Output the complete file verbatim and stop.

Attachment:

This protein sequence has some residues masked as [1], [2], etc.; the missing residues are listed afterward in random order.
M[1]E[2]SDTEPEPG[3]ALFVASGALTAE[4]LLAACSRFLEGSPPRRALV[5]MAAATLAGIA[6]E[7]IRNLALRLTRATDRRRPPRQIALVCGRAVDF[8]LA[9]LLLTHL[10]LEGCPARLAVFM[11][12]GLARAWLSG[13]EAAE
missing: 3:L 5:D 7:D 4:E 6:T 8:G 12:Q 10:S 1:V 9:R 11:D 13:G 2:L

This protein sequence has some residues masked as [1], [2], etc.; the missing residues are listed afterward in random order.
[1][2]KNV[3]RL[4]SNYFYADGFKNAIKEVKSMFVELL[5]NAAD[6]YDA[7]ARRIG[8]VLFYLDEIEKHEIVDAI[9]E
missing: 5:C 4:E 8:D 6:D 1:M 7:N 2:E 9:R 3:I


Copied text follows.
This protein sequence has some residues masked as [1], [2], etc.; the missing residues are listed afterward in random order.
M[1]E[2]SDTEPEPG[3]ALFVASGALTAE[4]LLAACSRFLEGSPPRRALV[5]MAAATLAGIA[6]E[7]IRNLALRLTRATDRRRPPRQIALVCGRAVDF[8]LA[9]LLLTHL[10]LEGCPARLAVFM[11][12]GLARAWLSG[13]EAAE
missing: 3:L 5:D 7:D 4:E 6:T 8:G 12:Q 10:S 1:V 9:R 11:D 13:G 2:L

This protein sequence has some residues masked as [1], [2], etc.; the missing residues are listed afterward in random order.
[1][2]KNV[3]RL[4]SNYFYADGFKNAIKEVKSMFVELL[5]NAAD[6]YDA[7]ARRIG[8]VLFYLDEIEKHEIVDAI[9]E
missing: 5:C 4:E 8:D 6:D 1:M 7:N 2:E 9:R 3:I